Find the answers to all your questions about sealing and pre-sealing.
At London Stone we know a thing or two about sealing and pre-sealing. We have put together this handy information so that you can easily find the answers to all your questions in one place.
To seal or not to seal?
Strictly speaking, no stone needs sealing and pre-sealing. However, modern demands on stone have greatly increased. We expect our stone to perform higher than ever before. Contemporary garden styles demand pristine, un-weathered paving, and we want our natural stone to successfully compete with porcelain in terms of hardiness. Riven stone and even hard, dense stones can benefit from sealing. When it comes to sawn stone we strongly recommend sealing. When natural stone is sawn the pores are opened, which increases the need for maintenance.
Does Porcelain need to be sealed?
Although an already hard-wearing stone there is a new, smaller particle sealer on the market from Dry Treat. This sealer has been developed specifically for surfaces with low absorption rates. The application of this sealer will make it easier to clean porcelain overall. This sealer should be used before grouting to assist in the subsequent removal of grout haze. Used to seal micro pores in polished porcelain and quartz surfaces, this sealer offers permanent, long lasting protection that will hold up to commercial cleaners and equipment. When applied by accredited applicator this Dry Treat sealer comes with a 10-Year Performance Warranty.
Types of sealant
Traditional Topical Sealant (coatings) -
- Impervious to liquids.
- More cost effective.
- Provides a good short-term solution.
- Prevents moisture from escaping.
- Mould can build up underneath the sealant.
- Efflorescence can be trapped in the stone.
- Changes slip resistance – especially when wet.
- Changes appearance of stone.
- Wears quickly under traffic and UV light.
- Needs stripping and reapplying.
Impregnating Sealant (penetrating) -
- Allows stone to breathe – pores of stone are left open.
- Moisture can escape as vapour.
- Slip resistance is not affected.
- Appearance of the stone is not affected.
- Forms a longer bond with the stone. Where Dry Treat is used, the bond is permanent and Dry Treat does not need to be re-applied.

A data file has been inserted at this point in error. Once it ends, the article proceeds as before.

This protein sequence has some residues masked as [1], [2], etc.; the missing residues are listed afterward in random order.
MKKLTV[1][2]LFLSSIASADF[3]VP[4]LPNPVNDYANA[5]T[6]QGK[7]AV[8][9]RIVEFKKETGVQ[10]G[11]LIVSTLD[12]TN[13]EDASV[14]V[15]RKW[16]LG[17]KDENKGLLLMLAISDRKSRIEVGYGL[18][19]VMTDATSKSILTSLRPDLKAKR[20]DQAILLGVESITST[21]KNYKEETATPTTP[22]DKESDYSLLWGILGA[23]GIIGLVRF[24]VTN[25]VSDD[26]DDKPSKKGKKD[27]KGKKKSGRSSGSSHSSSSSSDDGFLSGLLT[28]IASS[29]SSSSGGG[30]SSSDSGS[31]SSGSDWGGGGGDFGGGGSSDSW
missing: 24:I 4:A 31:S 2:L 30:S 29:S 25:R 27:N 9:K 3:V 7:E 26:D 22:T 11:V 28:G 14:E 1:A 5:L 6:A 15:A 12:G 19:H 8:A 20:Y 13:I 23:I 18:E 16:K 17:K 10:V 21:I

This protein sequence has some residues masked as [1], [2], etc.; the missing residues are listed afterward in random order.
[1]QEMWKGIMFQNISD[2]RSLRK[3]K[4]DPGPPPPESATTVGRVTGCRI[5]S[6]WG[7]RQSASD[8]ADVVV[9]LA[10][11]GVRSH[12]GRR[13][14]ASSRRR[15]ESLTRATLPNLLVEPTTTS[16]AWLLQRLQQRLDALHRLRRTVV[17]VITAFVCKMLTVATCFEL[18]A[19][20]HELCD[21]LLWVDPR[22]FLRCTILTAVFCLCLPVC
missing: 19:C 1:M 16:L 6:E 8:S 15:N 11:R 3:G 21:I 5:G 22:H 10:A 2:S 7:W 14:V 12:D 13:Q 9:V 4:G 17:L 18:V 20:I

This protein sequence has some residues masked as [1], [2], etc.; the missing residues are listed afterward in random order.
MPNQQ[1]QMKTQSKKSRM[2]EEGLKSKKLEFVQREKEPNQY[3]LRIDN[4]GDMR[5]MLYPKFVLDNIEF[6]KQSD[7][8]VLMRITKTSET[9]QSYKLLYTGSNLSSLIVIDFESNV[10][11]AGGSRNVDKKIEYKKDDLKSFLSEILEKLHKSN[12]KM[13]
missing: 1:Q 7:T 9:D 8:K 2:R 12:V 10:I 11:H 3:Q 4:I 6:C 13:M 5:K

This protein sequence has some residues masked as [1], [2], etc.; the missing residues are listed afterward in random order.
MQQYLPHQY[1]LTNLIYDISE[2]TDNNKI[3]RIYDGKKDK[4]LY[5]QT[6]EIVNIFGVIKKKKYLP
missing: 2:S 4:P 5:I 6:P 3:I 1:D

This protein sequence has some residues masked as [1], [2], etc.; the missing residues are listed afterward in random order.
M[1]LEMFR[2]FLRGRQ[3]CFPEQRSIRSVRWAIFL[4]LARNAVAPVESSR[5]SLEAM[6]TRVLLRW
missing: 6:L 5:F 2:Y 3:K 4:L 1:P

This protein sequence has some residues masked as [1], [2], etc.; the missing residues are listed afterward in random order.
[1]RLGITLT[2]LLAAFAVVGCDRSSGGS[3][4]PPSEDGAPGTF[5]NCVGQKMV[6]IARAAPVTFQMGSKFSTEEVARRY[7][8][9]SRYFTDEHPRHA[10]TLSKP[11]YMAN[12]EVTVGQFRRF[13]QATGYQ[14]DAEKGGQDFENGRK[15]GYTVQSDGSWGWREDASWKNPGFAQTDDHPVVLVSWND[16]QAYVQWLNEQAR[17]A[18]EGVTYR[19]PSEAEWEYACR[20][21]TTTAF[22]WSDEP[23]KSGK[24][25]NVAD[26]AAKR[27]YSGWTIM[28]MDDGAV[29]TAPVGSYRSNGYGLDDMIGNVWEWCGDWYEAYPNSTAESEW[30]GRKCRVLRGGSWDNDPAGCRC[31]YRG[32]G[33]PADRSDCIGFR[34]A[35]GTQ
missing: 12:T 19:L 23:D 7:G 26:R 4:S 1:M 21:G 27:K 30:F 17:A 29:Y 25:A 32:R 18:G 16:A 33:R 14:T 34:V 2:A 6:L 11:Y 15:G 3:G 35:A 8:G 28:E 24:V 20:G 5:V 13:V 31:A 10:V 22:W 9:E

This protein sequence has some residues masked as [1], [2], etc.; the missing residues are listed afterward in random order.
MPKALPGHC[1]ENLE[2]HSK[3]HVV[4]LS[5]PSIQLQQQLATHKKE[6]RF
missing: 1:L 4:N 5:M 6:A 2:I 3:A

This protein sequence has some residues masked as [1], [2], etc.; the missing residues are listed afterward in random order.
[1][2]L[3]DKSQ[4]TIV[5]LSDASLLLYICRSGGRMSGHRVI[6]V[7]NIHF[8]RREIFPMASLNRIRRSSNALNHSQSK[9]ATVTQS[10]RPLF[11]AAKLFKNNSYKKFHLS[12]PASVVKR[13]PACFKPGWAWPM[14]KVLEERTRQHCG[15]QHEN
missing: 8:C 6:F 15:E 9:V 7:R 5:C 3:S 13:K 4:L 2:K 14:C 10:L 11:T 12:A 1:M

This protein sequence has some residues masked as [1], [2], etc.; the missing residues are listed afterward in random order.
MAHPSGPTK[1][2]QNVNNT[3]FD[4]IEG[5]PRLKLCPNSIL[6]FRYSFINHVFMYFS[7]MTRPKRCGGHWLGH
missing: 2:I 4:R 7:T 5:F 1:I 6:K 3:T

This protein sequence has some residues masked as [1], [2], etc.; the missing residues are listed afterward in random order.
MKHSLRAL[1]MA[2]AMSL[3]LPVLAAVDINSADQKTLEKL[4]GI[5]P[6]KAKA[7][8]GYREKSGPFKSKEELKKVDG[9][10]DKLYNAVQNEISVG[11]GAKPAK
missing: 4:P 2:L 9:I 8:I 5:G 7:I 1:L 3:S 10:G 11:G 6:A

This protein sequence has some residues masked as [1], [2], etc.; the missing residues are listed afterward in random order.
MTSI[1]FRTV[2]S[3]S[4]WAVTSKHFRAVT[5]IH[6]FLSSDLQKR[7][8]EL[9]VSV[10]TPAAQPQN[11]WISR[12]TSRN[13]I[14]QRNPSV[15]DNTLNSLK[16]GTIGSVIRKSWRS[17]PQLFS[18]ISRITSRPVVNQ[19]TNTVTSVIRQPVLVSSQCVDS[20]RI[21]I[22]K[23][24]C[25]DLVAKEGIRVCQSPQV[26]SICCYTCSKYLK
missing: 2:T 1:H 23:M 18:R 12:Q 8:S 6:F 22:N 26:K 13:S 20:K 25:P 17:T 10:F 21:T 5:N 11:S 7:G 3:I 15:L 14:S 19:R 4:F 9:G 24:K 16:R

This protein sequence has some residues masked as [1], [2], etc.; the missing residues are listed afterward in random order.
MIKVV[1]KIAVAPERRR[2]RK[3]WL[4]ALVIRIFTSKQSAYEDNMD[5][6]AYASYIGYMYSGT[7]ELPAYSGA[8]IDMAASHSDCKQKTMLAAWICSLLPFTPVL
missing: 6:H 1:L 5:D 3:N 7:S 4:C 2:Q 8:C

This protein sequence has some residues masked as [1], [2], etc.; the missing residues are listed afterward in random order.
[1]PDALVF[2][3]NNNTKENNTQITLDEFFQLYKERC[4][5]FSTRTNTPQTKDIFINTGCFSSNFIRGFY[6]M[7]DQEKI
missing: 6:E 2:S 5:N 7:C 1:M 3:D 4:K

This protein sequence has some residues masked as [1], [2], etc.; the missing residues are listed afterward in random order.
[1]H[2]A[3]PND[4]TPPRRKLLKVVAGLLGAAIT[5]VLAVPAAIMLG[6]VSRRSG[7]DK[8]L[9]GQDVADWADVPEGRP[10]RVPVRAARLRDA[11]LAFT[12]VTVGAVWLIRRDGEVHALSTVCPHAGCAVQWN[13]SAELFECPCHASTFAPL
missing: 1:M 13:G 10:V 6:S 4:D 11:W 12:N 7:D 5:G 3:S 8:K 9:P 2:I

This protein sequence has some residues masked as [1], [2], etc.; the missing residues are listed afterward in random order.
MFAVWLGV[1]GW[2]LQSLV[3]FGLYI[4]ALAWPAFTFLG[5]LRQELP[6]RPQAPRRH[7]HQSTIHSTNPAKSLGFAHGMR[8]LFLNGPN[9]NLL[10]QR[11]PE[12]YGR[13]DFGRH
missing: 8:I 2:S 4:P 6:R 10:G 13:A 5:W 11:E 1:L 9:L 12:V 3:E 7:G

- Initial investment is more expensive.
Benefits of sealing with Stain Proof
Dry Treat’s Stain Proof sealant is a premium water- and oil-repellent. It has deep-penetrating, permanent bonding technology for long-lasting, superior stain protection. Equally suitable for indoor, outdoor, residential, and commercial use, the sealant is super-breathable and stands up to alkaline cleaners and pressure hosing, making the stone easier to clean. Not just this, but Stain Proof, unlike other sealants, will retain the natural surface colour and finish of stone paving. It will also delay the onset of algae, greatly reduce or stop efflorescence occurring, and can prevent picture framing.
When should you seal your paving?
There are a few options for sealing and pre-sealing. The best option is to have your paving pre-sealed by us. This is carried out in a dry, clean, and controlled environment. This is an accredited application method, and a warranty is available on request. This method will also help to keep the stone clean during installation.
The next best choice is to seal before installation. This application method is not complex but needs to be followed precisely or problems can occur, and you will require enough space on-site to seal. This method will also help to keep the stone clean during installation. For more information, see our Quick Guide to Sealing Natural Stone.
An alternative option is to seal after installation. This method is, however, weather dependent, which can be difficult in the UK climate, as the stone must be clean and dry. Again, the application process is not complex but must be followed precisely. You should ideally seal before pointing. If you are using Dry Treat, then you will be able to walk on the sealed areas during application.